How to find (and share) your inner artist
One day, on a whim, Martha Weiss, 76, a retired psychiatric social worker living in Washington, D.C., wandered into an art studio and signed up for a class.
“Painting was something I had never done in my life,” she said. “I didn’t even think I could draw.”
Slowly, with the support of other new painters in her class, she found that creating art was soothing.
“Most of the time your mind is wandering or you’re worrying about this or that, but when I was sitting there painting it was totally involving, so that was great. We say in our group that this is our therapy.”
Weiss entered one of her works in the Beacon’s Celebration of the Arts contest last year and, to her surprise, was awarded an honorable mention in the Painting and Drawing division. She was one of three winners and 12 honorable mentions selected from among 418 entries.
“It was amazing that, at an older age, I was recognized for something. In my whole life I don’t think I was ever recognized individually,” she said. “It’s like, ‘Wow, I’m good at something!’”
In anticipation of the Beacon’s Celebration of the Arts 2020 competition, which begins accepting entries in January, we contacted some of the winners and honorable mentions from last year’s inaugural competition.
The experience was overwhelmingly positive for the entrants, who enjoyed seeing their art displayed for a month at the Pepco Edison Place Gallery in downtown D.C., during December 2018.
D.C. resident Victor Dyni, 88, was pleasantly surprised to win a third-place award for his stained-glass art. His “Lady in Glass” was one of 172 entries in the Sculpture/Jewelry/Pottery/Mixed Media category.
“It was quite a surprise and very exciting,” Dyni said of his win. Dyni retired as chief music librarian for the D.C. Public Libraries in the 1990s, and since then has taken time to explore various forms of art, including writing poetry.
Though he has been playing the piano since the age of 10 (and still performs today, mostly for local retirement communities), he said, “I never thought of myself as a creative person” until he branched out into the fine arts.
Art has always been part of life for Donna Battle, 64, a longtime D.C. resident who won an honorable mention in the 3-D/Mixed Media category of the Beacon’s Celebration of the Arts for her collage “Autumn Evening.” Since then, Battle has continued adding on to her series of collages of urban architecture.
She recalls her modest start with art: “I started it in elementary school. They would always ask me to help out making the bulletin boards,” Battle said. She attended McKinley High School and completed its art program before heading to Howard University.
Battle has started making greeting cards based on her artwork. Now she is scouting around for inspiration for her next creations. “I have to think of some other type of series to do,” she said.
Like Battle, Weiss plans to submit other pieces in January’s competition. Whether she wins or not isn’t the point, she said. She likes having the inspiration to produce art.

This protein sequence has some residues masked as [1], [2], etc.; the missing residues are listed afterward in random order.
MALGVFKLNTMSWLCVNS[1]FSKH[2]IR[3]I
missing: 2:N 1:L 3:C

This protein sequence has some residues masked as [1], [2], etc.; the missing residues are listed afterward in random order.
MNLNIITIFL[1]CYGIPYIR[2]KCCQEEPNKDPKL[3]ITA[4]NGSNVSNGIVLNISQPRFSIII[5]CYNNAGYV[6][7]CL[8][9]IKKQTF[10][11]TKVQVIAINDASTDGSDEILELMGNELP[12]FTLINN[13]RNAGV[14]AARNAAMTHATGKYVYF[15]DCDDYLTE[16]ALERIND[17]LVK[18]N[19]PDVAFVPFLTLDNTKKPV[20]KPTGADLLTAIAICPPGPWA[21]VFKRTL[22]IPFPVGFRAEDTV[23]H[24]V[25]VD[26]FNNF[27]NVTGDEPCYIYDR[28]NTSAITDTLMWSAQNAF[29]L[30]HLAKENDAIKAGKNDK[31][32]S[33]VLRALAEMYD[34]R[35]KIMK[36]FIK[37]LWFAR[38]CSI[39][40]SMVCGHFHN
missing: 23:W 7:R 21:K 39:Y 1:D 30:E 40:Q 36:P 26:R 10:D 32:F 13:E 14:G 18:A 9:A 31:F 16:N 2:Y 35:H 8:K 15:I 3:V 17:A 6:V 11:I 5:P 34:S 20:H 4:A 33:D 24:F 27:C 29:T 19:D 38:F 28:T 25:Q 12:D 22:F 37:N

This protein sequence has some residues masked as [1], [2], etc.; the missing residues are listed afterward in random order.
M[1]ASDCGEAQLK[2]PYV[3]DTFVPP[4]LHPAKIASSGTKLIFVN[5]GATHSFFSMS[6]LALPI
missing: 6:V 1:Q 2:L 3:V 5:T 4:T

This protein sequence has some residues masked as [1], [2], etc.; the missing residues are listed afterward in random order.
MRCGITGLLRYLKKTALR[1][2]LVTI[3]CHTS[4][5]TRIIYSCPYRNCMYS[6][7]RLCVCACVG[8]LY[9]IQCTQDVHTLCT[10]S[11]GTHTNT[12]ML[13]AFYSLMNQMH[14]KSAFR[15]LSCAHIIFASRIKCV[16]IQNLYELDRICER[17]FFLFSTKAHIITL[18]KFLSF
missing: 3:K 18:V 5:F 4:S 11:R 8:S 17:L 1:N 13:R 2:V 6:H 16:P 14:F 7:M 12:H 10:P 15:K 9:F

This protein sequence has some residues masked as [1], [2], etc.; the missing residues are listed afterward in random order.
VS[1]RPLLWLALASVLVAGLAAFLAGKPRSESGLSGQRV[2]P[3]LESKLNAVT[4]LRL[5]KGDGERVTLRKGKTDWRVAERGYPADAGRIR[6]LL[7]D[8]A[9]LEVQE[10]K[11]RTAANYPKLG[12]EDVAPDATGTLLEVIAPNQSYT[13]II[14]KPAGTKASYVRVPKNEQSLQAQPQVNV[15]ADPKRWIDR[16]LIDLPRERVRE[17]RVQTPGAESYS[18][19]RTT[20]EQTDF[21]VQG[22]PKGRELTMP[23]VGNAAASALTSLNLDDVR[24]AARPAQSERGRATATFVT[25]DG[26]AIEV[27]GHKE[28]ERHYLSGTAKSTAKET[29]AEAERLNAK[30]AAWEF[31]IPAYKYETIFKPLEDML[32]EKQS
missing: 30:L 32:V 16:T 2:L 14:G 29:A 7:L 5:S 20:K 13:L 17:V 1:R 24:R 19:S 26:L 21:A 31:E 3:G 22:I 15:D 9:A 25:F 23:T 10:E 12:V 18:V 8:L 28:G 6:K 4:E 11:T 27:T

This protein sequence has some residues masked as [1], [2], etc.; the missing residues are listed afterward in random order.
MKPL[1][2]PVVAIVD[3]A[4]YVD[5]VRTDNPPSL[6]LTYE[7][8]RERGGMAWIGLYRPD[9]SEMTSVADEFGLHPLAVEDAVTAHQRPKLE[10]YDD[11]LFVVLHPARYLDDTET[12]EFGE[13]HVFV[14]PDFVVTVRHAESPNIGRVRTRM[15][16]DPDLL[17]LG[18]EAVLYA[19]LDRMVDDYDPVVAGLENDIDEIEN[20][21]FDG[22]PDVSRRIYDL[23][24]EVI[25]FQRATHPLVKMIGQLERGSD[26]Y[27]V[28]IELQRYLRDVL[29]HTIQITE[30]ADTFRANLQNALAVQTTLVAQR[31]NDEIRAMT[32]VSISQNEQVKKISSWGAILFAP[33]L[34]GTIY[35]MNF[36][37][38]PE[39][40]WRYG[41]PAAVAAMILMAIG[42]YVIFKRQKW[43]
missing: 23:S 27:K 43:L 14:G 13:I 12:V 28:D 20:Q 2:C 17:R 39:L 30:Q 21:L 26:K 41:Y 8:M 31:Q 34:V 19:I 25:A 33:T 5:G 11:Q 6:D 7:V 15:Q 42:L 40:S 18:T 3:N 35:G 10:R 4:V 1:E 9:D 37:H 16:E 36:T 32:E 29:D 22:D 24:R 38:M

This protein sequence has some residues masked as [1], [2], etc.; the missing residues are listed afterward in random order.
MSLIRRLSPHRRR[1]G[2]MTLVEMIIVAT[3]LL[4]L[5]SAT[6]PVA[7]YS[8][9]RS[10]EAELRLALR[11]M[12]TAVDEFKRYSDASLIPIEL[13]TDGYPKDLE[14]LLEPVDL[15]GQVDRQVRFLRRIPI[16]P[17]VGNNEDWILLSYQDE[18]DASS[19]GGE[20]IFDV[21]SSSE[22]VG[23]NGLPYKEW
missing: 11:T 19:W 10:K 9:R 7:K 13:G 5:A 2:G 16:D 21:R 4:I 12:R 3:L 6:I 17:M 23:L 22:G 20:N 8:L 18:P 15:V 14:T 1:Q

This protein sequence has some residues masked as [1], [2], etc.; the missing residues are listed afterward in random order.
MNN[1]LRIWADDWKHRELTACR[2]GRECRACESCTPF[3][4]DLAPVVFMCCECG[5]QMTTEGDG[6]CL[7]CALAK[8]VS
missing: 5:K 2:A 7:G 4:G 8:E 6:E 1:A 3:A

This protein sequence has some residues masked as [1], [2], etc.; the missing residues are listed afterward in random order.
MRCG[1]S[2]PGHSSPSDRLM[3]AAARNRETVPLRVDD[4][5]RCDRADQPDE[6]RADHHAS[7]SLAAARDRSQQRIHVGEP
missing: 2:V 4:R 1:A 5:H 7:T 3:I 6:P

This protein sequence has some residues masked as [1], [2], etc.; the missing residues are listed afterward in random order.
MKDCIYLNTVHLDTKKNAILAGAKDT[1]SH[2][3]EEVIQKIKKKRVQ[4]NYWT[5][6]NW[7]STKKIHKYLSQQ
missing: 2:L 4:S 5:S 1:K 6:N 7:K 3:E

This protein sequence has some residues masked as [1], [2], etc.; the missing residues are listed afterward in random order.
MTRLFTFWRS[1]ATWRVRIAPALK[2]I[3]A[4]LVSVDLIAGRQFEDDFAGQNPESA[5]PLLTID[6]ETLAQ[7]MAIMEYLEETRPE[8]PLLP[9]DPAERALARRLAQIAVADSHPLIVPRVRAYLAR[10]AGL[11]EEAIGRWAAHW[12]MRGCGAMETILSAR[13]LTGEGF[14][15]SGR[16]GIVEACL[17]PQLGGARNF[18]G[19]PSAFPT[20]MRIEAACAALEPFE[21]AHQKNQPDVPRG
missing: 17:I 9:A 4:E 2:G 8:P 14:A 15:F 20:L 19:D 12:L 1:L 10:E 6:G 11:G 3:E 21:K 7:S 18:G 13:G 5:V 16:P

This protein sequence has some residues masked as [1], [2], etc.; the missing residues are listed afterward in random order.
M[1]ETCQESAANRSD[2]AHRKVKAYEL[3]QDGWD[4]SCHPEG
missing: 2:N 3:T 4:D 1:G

She also encourages other retirees to give art a chance. “Find the right [class], where you’re not threatened, where people aren’t competing with each other, where you’re just there to see what you can do and nobody cares.
“That’s an unusual thing in life. We always feel like we’re being judged. You work for 35 years and you’re constantly being judged and having to perform,” Weiss said.
Weiss considers herself “lucky” to have found the art studios and a new, enriching hobby.
“For me it was a totally new experience, the painting and especially winning something.”
2018 Celebration of the Arts
First Place: Vella Kendall, Monkton, Md.
Second Place: Rich Isaacman, Edgewater, Md.
Third Place: Richard Weiblinger, Laurel, Md.
Beth Altman, Washington, D.C.
Brad Balfour, Potomac, Md.
Margaret Ann Chambers, Upper Marlboro, Md.
Judith Ann Guenther, Springfield, Va.
David Allen Harris, Washington, D.C.
James Francis Hollan, Arnold, Md.
Philip Kanter, Pikesville, Md.
Addison Newton Likins, La Plata, Md.
Rodney Errol Mathis, Oxon Hill, Md.
Nan Thompson, Nottingham, Md.
First Place: Nathalie Pouliquen, Bethesda, Md.
Second Place: Michael Smith, Columbia, Md.
Third Place: Victor Peter Dyni, Washington, D.C.
Lorraine Arden, Washington, D.C.
Donna J. Battle, Washington, D.C.
Jennifer L. Blake, Columbia, Md.
Norman Frederick Estrin, Silver Spring, Md.
Addison Newton Likins, La Plata, Md.
Nathalie Pouliquen, Bethesda, Md.
Sarah Lee Province, Silver Spring, Md.
Christopher Ruch, Ebony, Va.
Richard Starr, Crofton, Md.
Sharon Lee Weinstein, Ellicott City, Md.
Edward C. Wlodarczak, N. Potomac, Md.
John J. Yeager, Perry Hall, Md.
First Place: Clara Herner, Silver Spring, Md.
Second Place: Cecilia Capestany, Alexandria, Va.
Third Place: Nathalie Pouliquen, Bethesda, Md.
John Anderson, Beltsville, Md.
Brenda Claiborne, Fort Washington, Md.
Virginia Gordon, Cockeysville, Md.
Roselyn Harding, Baltimore, Md.
Benjamin A. Jackson, Silver Spring, Md.
Karla Kombrink, Alexandria, Va.
Loretta Lechlider, Silver Spring, Md.
Mary Jane McKee, Potomac, Md.
Perry Dale Skaggs, Mechanicsville, Va.
Diana Ulanowicz, Elliott City, Md.
Steven Marshall Waugh, Fallston, Md.
Martha Weiss, Washington, D.C.
First Place: Liliana Dossola, McLean, Va.
Second Place: Kathleen F. Powers, Springfield, Va.
Third Place: Thomas Stephens Corbit, Olney, Md.
Rita Alston, Washington, D.C.
Sidney Louise Brown, Alexandria, Va.
Jack Calman, Silver Spring, Md.
Henry E. Crawford, Silver Spring, Md.
Karen Whitney Curry, Washington, D.C.
Margarita Magdalena Dilone, Washington, D.C.
Eugene C. Harter, Salisbury, Va.
Addison Newton Likin, La Plata, Md.
Kathleen Loverde, Baltimore, Md.
Stephen G. Smith, Odenton, Md.
Martha Wessells Steger, Midlothian, Va.
Douglas C. Taylor, Silver Spring, Md.